Disney films have a tried and true formula, and "The Good Dinosaur" is no exception. However, there's something rather soothing about the familiar, and when it's executed well, it's cinematic comfort food. The time-tested template is in full force in the latest Disney-Pixar flick: take one misfit youth, add parental peril and a journey away from home, where our protagonist learns a life lesson or two and displays some hard-won heroism.
You might be further lulled into thinking that Bookmakers is solely a cocktail lounge when you have a look at the drinks menu, which features in addition to a vast selection of bourbon, rye and American whiskeys an array of Japanese and Taiwanese whiskeys, eight varieties of absinthe, three kinds of chartreuse and 10 brands of amaro. All that, and a full-page cocktail list courtesy of Bookmakers' beverage director, Ryan Sparks, an alumnus of Brewer's Art, Jack's Bistro and Of
Kosher restaurants in Baltimore have always tended to be Chinese joints, pizza shops and casual grills, but every 10 years or so, someone will try something a little fancier. These places don't usually last long, and who can say why? It could be because Baltimore's orthodox Jewish community is more family-oriented, not so interested in fancy dining. Or maybe those attempts were ahead of their time, or just not that good.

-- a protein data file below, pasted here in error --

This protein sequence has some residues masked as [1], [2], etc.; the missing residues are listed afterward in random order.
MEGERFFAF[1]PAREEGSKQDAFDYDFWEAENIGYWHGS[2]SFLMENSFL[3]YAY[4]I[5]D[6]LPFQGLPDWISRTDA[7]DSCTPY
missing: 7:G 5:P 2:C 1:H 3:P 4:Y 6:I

Redesigned for 2015, this second-generation Genesis looks, feels and drives like a luxury car should: distinctive, roomy, comfortable, quiet, powerful and loaded with safety and infotainment features. Yet it¿s priced thousands less than similarly equipped competitors.
Directed by Brett "I almost ended the X-Men" Ratner and starring Dwayne "Why didn't they cast me in this 10 years ago?" Johnson, it's a brief, violent and narrowly-focused tale of a Hercules utterly removed from myth.
It's no "E.T. the Extra-Terrestrial." (What is?) But on its own modest terms, the alien adventure "Earth to Echo" is a lively and likable knockoff that should divert, if not exactly enthrall, tweens and young teens.
The peculiar sweetness of "21 Jump Street" has taken a hiatus in "22 Jump Street," a brazen sequel that's both slightly disappointing and a reliable, often riotous "laffer" in the old Variety trade-magazine parlance.
"Ping Pong Summer" envisions a time when a kid's biggest worry was showing off at the local arcade, when a beach-side cookout with your weird relatives could become the stuff of family legend, when friends were all that really mattered and appearing cool was the toughest challenge a guy could face.